In closing brief, disbarred environmental lawyer claims his prosecution is 'run by an oil company'
Chevron Refinery in Richmond, California. Photo by Todd A. Merport/Shutterstock.
A closing brief filed on behalf of disbarred environmental lawyer Steven Donziger contends that the criminal contempt case against him “has all the trappings of a deeply troubled and conflicted prosecution run by an oil company.”
Donziger’s proposed findings were filed June 9 following a five-day bench trial last month. They seek dismissal of six charges based on alleged bias by special prosecutors and U.S. District Judge Loretta A. Preska of the Southern District of New York, who is presiding, Law360 reports.
Donziger is accused of stonewalling Chevron’s efforts to collect a judgment against him in a civil RICO case after a judge determined that he obtained a fraudulent $8.6 billion judgment in Ecuador against the oil company. He is also accused of violating discovery orders, including that he must allow imaging of his electronic devices.
The federal judge who ruled against Donziger in Chevron’s RICO case, Judge Lewis Kaplan of the Southern District of New York, had blocked enforcement of the Ecuadorian judgment and awarded Chevron $800,000 on the RICO claim. He appointed Rita Glavin to be a special prosecutor in the criminal contempt case after the U.S. attorney’s office declined the prosecution, according to Law360’s coverage of the closing briefs.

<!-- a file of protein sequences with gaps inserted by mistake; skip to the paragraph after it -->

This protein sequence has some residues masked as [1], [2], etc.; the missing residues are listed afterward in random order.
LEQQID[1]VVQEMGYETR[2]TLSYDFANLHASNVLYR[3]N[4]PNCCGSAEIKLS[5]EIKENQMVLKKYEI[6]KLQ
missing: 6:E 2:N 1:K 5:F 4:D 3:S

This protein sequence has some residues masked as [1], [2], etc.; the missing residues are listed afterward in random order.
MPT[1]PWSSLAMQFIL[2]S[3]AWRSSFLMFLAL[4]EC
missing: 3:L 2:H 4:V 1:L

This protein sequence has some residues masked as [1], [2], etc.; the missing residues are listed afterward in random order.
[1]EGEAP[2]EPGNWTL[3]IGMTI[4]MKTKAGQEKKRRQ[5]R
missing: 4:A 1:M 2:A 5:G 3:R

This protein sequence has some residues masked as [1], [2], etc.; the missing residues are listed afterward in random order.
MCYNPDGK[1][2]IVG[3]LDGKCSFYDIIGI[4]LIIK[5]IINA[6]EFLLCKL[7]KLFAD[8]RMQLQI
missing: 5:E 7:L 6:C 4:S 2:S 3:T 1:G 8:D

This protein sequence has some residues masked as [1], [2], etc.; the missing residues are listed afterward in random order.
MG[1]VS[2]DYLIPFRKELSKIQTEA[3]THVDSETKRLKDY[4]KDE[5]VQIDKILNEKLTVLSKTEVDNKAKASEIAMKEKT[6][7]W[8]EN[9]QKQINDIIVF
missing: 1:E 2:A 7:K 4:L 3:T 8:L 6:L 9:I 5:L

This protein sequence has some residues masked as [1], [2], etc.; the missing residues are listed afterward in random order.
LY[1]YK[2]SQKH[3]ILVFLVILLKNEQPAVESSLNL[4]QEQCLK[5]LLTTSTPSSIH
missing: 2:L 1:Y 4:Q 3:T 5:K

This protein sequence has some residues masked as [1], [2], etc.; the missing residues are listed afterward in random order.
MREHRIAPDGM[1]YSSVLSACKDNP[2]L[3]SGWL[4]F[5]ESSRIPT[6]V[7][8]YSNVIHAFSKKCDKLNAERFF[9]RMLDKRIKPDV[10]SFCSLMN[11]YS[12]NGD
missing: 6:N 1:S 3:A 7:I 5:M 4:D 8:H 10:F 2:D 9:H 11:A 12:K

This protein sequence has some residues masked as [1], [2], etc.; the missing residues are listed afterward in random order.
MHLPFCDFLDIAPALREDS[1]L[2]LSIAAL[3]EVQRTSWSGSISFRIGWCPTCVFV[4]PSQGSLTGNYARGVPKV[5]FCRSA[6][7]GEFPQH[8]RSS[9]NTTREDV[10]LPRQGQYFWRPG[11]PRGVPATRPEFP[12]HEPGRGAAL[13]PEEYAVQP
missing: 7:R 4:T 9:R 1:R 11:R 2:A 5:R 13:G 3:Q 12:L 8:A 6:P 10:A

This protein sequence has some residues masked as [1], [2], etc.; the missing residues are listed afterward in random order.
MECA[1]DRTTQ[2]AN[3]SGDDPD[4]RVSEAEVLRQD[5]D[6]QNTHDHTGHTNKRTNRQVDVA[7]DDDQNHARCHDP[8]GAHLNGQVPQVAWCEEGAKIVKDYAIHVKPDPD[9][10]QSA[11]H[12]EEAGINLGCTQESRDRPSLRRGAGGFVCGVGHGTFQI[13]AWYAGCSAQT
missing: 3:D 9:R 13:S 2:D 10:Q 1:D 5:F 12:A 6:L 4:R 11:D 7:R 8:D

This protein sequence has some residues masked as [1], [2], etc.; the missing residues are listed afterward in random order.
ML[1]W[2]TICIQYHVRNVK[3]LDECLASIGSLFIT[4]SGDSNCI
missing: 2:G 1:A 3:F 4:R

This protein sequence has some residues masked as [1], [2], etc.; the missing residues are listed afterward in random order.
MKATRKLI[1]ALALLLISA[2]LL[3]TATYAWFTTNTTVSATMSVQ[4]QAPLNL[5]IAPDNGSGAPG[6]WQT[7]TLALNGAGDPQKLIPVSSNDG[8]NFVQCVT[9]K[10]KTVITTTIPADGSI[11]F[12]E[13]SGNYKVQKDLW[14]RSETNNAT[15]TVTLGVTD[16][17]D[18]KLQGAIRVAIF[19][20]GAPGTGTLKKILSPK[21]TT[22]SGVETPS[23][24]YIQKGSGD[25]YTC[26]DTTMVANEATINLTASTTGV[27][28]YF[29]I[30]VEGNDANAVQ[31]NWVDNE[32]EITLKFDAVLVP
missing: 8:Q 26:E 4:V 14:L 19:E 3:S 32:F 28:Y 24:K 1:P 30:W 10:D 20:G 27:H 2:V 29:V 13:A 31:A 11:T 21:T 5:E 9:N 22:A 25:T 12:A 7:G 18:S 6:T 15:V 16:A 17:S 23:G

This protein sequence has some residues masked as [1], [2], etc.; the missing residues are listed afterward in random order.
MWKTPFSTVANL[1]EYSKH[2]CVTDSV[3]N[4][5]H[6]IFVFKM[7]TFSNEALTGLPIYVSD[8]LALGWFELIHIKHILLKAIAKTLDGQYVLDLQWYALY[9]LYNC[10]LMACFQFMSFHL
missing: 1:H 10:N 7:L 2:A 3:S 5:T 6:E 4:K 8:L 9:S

Glavin was formerly a lawyer with Seward & Kissel, which is also aiding the prosecution. The law firm has an oil and gas practice and has “extensive links to several Chevron-related entities,” Donziger’s brief says.
“This appears to be the nation’s first corporate prosecution given that the oil company (Chevron) against whom Mr. Donziger won a large pollution judgment in Ecuador is a client of the very law firm (Seward & Kissel) now prosecuting him,” the brief says.
Donziger also claimed that lawyers from Chevron’s law firm Gibson, Dunn & Crutcher had assisted Seward & Kissel, including lawyers who weren’t served with a trial subpoena.
Donziger has been held under pretrial house arrest for more than 670 days.
“The only reasonable conclusion is that this detention asked for by the Chevron-linked private prosecutor is in and of itself punishment,” the brief says.
In the prosecution’s proposed findings of fact, Glavin and her co-counsel argue that the six counts against Donziger were proven beyond a reasonable doubt because Donziger had willfully and knowingly disobeyed court orders. Glavin said Donziger had:
• Missed a deadline to provide a list of his electronic devices and accounts.
• Failed to surrender his electronic devices for imaging.
• Refused to surrender his passport.
• Refused to completely and timely transfer to Chevron his contingent fee interests in the Chevron judgment.
• Contravened a court order when he tried to monetize his interest in the Chevron judgment by pledging a portion of his contingency interest to an executive coach as compensation for personal services.
Preska had rejected Donziger’s motion to disqualify herself and every other judge on the federal bench in Manhattan, New York, in a May 2020 order. Preska also denied a motion to disqualify the appointed special prosecutors.
“Seward’s prior work for Chevron—completing corporate forms and opinion letters for Chevron’s foreign affiliates—has absolutely nothing to do with this case,” Preska wrote.
Preska also refused to dismiss the criminal contempt charges against Donziger in advance of the trial, Reuters reported last month.